The place we stayed at then was an agriturismo, a working farm that also provides room and board. It was comprised of a big white farm house, built in the 1700’s from the local stone, which looked like it belonged in Greece rather than Italy. It was surrounded by olive trees and grape vines. They produced their own olive oil, as well as a dessert wine called “primitivo”, made from Zinfandel, with which we finished off dinner every night.

By now it’s redundant to say that the food was good, but here it was truly exceptional. Every day they baked fresh bread for that day’s meals. Breakfast always featured homemade jams. Lunches and dinners were epic, always starting with a fresh home made pasta or risotto of eggplant, tomato or seafood. This was followed by a main course, like meatballs stuffed with ham and cheese; “involtini” - beef rolled with herbs inside; peppers stuffed with meat and rice; little pizzas cooked in the wood-burning oven; or excellent mussels, clams and fish. In addition, there were at least 2 or 3 side dishes: fresh vegetables battered and fried, or sautéed in olive oil; salad, cheeses, tomatoes, or incredibly sweet peppers. The meal always ended with a huge bowl of grapes, peaches and other fruit, biscotti, café, and primitivo. It’s a good thing we stayed only a week, or they would have had to roll us out of there.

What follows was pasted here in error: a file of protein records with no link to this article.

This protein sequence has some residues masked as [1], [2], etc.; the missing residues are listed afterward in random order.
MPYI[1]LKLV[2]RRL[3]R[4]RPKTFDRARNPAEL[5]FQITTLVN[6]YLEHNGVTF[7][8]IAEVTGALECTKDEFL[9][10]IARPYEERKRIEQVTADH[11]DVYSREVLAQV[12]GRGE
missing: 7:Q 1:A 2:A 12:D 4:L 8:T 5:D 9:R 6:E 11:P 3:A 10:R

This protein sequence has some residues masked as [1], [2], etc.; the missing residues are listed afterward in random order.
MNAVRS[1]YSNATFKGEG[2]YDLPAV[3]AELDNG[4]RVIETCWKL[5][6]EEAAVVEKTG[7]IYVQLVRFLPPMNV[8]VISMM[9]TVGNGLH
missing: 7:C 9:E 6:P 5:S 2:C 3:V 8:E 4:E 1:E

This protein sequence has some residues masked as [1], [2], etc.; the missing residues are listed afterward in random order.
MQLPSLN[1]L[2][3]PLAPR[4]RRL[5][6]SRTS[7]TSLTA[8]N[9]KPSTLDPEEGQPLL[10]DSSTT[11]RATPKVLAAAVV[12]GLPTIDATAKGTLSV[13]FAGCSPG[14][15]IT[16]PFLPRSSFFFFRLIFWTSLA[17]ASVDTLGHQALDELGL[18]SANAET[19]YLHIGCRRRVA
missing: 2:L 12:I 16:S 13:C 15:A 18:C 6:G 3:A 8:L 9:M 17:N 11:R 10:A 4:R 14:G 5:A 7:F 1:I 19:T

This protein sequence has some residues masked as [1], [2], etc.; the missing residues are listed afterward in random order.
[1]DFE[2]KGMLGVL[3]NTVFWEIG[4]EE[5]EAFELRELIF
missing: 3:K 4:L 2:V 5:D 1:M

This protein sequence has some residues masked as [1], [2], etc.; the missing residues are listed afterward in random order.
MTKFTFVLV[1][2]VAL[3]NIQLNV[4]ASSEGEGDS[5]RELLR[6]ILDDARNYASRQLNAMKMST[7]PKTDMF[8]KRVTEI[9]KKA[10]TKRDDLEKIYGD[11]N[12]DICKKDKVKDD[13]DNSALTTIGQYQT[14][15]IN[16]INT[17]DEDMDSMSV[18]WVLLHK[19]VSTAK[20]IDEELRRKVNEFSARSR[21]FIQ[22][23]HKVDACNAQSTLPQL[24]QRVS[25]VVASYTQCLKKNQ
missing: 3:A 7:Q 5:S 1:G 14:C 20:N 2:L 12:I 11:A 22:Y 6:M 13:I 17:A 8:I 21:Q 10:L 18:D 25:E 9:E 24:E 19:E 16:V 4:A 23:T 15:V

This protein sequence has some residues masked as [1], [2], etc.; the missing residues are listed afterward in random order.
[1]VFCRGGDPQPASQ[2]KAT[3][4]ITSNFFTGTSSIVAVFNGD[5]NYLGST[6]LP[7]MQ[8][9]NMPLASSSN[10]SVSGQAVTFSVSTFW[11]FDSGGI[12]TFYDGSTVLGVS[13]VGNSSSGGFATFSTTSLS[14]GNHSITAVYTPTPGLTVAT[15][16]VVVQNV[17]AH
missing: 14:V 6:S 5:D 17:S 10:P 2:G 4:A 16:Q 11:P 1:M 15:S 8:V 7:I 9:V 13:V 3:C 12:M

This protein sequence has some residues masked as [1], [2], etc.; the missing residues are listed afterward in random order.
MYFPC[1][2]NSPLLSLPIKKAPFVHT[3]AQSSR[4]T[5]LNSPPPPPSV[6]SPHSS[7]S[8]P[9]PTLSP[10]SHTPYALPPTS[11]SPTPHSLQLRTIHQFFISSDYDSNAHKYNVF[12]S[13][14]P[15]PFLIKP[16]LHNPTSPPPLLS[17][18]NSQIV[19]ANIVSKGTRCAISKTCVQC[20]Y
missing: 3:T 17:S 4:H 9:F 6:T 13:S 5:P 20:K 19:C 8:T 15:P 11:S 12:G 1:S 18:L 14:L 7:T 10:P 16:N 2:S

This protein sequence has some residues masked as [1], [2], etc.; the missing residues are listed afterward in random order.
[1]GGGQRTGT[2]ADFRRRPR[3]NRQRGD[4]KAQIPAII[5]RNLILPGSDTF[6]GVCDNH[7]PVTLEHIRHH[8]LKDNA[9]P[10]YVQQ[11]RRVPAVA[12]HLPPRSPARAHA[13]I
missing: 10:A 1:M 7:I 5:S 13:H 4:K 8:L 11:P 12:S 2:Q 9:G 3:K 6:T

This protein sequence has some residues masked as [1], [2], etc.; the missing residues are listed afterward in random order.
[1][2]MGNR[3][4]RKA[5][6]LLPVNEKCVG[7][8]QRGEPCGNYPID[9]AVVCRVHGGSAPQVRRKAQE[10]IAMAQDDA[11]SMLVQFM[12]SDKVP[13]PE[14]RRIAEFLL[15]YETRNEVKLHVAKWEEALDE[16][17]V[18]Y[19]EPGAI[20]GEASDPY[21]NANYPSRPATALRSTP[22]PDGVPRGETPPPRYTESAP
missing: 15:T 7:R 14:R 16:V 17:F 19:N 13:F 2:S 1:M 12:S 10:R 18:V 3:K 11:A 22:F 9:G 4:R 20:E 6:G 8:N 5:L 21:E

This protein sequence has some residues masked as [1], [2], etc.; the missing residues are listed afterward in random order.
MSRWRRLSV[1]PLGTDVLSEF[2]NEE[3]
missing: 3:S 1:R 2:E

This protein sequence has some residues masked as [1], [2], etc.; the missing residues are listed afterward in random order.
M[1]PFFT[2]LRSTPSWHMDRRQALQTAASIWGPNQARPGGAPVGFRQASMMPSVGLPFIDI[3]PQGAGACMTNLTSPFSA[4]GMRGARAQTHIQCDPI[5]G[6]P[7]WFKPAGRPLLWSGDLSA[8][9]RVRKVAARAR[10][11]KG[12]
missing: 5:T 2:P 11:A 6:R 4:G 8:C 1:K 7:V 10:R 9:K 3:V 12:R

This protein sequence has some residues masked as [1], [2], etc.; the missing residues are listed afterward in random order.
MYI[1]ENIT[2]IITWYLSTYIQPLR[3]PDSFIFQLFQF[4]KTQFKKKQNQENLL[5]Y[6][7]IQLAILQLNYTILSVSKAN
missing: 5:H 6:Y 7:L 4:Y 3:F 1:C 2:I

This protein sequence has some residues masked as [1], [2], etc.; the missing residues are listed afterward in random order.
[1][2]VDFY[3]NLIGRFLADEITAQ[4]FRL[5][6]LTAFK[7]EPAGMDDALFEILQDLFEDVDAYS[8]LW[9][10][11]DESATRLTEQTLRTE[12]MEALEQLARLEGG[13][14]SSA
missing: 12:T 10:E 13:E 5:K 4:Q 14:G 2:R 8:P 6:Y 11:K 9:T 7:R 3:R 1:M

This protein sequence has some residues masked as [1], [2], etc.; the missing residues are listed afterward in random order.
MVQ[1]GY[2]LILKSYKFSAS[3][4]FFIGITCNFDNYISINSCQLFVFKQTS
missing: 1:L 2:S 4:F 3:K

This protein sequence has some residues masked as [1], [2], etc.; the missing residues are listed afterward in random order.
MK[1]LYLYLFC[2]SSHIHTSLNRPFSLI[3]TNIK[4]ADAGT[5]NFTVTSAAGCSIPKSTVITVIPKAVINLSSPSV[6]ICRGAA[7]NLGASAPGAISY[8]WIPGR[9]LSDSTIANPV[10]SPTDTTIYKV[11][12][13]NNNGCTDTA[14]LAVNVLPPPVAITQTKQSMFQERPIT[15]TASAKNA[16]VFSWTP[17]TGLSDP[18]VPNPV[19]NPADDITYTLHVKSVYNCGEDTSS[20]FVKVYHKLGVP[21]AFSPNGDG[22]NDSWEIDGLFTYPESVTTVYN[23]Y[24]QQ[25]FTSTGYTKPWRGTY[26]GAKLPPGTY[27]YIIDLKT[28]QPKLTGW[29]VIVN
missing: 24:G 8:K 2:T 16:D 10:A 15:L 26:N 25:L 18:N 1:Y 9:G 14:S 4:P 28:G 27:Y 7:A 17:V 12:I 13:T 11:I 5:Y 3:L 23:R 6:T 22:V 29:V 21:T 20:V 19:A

There were about 16 other people there as well, not including the owner, his wife and 2 kids. The basic routine was to go to the beach in the morning, come back for an enormous lunch, take a siesta during the hottest part of the day, and then do something undemanding in the afternoon, like go back to the beach, or visit a nearby town.

Dinner was at 9pm, and was usually followed by some activity like tennis, volleyball or soccer, until 1 in the morning. (I played soccer one night, had a great time, and paid for it for the next 2 weeks, with bruises on my shins and toes.) By the end of the week we were joining the owners or other guests at their tables for dinner, or for excursions to buy pottery in the afternoons.